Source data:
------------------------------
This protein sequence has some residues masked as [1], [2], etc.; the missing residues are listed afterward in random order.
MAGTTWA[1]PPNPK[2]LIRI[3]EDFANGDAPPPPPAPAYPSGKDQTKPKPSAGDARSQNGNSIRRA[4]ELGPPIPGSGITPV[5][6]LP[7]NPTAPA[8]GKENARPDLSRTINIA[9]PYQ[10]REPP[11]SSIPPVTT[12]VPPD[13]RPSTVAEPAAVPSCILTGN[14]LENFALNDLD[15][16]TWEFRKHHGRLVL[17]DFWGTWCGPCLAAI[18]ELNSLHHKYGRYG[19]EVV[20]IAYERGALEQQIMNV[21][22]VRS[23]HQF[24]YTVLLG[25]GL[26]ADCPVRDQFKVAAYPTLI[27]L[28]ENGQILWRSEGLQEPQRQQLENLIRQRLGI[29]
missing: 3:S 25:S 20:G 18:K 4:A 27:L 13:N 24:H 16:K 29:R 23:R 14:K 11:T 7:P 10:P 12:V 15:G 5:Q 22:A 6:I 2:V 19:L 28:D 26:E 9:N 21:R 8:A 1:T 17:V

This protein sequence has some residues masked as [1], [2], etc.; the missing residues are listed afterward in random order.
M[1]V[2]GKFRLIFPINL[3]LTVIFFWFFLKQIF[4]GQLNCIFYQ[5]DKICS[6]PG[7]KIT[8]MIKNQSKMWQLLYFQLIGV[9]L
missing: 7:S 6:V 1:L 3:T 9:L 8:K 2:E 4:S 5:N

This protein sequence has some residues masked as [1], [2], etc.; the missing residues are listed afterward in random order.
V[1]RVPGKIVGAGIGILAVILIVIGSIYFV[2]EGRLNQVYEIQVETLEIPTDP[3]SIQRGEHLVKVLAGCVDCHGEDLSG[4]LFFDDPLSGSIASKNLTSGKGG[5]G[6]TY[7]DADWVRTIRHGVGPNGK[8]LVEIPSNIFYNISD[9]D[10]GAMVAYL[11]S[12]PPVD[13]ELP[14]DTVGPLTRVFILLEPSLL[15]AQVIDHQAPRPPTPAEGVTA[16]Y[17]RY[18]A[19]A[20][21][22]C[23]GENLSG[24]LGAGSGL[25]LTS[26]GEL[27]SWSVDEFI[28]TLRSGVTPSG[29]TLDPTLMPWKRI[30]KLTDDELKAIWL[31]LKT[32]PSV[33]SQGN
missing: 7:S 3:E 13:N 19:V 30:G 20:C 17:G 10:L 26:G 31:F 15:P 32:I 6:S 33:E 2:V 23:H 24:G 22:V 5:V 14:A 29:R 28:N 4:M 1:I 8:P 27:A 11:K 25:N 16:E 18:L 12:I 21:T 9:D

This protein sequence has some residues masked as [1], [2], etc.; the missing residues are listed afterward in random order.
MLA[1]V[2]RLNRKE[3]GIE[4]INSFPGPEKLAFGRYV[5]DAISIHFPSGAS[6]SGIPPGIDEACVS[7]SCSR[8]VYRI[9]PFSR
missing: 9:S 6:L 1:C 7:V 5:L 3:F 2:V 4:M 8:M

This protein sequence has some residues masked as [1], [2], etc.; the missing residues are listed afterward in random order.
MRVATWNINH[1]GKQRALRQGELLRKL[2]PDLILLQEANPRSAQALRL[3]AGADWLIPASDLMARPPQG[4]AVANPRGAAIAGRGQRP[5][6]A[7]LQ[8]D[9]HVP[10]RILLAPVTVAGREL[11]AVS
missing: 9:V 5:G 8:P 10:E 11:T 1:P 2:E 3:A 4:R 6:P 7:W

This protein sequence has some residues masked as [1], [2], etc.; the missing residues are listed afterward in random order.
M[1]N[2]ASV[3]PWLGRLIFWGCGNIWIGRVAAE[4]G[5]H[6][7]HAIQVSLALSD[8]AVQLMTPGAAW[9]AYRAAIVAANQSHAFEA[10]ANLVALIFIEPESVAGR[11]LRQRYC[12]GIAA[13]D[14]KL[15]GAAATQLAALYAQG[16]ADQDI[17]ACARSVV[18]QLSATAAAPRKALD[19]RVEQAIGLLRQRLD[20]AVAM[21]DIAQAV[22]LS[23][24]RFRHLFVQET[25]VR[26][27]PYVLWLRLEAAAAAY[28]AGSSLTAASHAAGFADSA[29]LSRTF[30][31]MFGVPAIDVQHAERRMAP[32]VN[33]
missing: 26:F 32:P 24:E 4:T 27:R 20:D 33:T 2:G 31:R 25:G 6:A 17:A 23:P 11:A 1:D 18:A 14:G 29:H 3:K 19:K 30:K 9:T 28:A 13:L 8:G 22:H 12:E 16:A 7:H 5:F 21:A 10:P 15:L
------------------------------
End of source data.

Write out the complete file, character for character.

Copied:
This protein sequence has some residues masked as [1], [2], etc.; the missing residues are listed afterward in random order.
MAGTTWA[1]PPNPK[2]LIRI[3]EDFANGDAPPPPPAPAYPSGKDQTKPKPSAGDARSQNGNSIRRA[4]ELGPPIPGSGITPV[5][6]LP[7]NPTAPA[8]GKENARPDLSRTINIA[9]PYQ[10]REPP[11]SSIPPVTT[12]VPPD[13]RPSTVAEPAAVPSCILTGN[14]LENFALNDLD[15][16]TWEFRKHHGRLVL[17]DFWGTWCGPCLAAI[18]ELNSLHHKYGRYG[19]EVV[20]IAYERGALEQQIMNV[21][22]VRS[23]HQF[24]YTVLLG[25]GL[26]ADCPVRDQFKVAAYPTLI[27]L[28]ENGQILWRSEGLQEPQRQQLENLIRQRLGI[29]
missing: 3:S 25:S 20:G 18:K 4:A 27:L 13:N 24:H 16:K 29:R 23:R 14:K 11:T 7:P 10:P 12:V 15:G 5:Q 22:A 6:I 2:V 19:L 28:D 26:E 9:N 21:R 8:A 1:T 17:V

This protein sequence has some residues masked as [1], [2], etc.; the missing residues are listed afterward in random order.
M[1]V[2]GKFRLIFPINL[3]LTVIFFWFFLKQIF[4]GQLNCIFYQ[5]DKICS[6]PG[7]KIT[8]MIKNQSKMWQLLYFQLIGV[9]L
missing: 7:S 6:V 1:L 3:T 9:L 8:K 2:E 4:S 5:N

This protein sequence has some residues masked as [1], [2], etc.; the missing residues are listed afterward in random order.
V[1]RVPGKIVGAGIGILAVILIVIGSIYFV[2]EGRLNQVYEIQVETLEIPTDP[3]SIQRGEHLVKVLAGCVDCHGEDLSG[4]LFFDDPLSGSIASKNLTSGKGG[5]G[6]TY[7]DADWVRTIRHGVGPNGK[8]LVEIPSNIFYNISD[9]D[10]GAMVAYL[11]S[12]PPVD[13]ELP[14]DTVGPLTRVFILLEPSLL[15]AQVIDHQAPRPPTPAEGVTA[16]Y[17]RY[18]A[19]A[20][21][22]C[23]GENLSG[24]LGAGSGL[25]LTS[26]GEL[27]SWSVDEFI[28]TLRSGVTPSG[29]TLDPTLMPWKRI[30]KLTDDELKAIWL[31]LKT[32]PSV[33]SQGN
missing: 7:S 3:E 13:N 19:V 30:G 20:C 17:G 10:L 26:G 31:F 15:P 32:I 6:S 33:E 2:V 23:H 24:G 22:V 5:V 14:A 29:R 28:N 4:M 1:I 8:P 27:A 11:K 25:N 16:E 18:L 12:I 21:T 9:D

This protein sequence has some residues masked as [1], [2], etc.; the missing residues are listed afterward in random order.
MLA[1]V[2]RLNRKE[3]GIE[4]INSFPGPEKLAFGRYV[5]DAISIHFPSGAS[6]SGIPPGIDEACVS[7]SCSR[8]VYRI[9]PFSR
missing: 9:S 6:L 1:C 7:V 5:L 3:F 2:V 4:M 8:M

This protein sequence has some residues masked as [1], [2], etc.; the missing residues are listed afterward in random order.
MRVATWNINH[1]GKQRALRQGELLRKL[2]PDLILLQEANPRSAQALRL[3]AGADWLIPASDLMARPPQG[4]AVANPRGAAIAGRGQRP[5][6]A[7]LQ[8]D[9]HVP[10]RILLAPVTVAGREL[11]AVS
missing: 9:V 5:G 8:P 10:E 11:T 1:P 2:E 3:A 4:R 6:P 7:W

This protein sequence has some residues masked as [1], [2], etc.; the missing residues are listed afterward in random order.
M[1]N[2]ASV[3]PWLGRLIFWGCGNIWIGRVAAE[4]G[5]H[6][7]HAIQVSLALSD[8]AVQLMTPGAAW[9]AYRAAIVAANQSHAFEA[10]ANLVALIFIEPESVAGR[11]LRQRYC[12]GIAA[13]D[14]KL[15]GAAATQLAALYAQG[16]ADQDI[17]ACARSVV[18]QLSATAAAPRKALD[19]RVEQAIGLLRQRLD[20]AVAM[21]DIAQAV[22]LS[23][24]RFRHLFVQET[25]VR[26][27]PYVLWLRLEAAAAAY[28]AGSSLTAASHAAGFADSA[29]LSRTF[30][31]MFGVPAIDVQHAERRMAP[32]VN[33]
missing: 26:F 32:P 24:E 4:T 27:R 20:D 33:T 2:G 31:R 25:G 6:A 17:A 23:P 11:A 1:D 18:A 14:G 29:H 3:K 19:K 30:K 9:T 28:A 13:L 8:G 22:H 12:E 16:A 7:H 5:F 21:A 10:P 15:L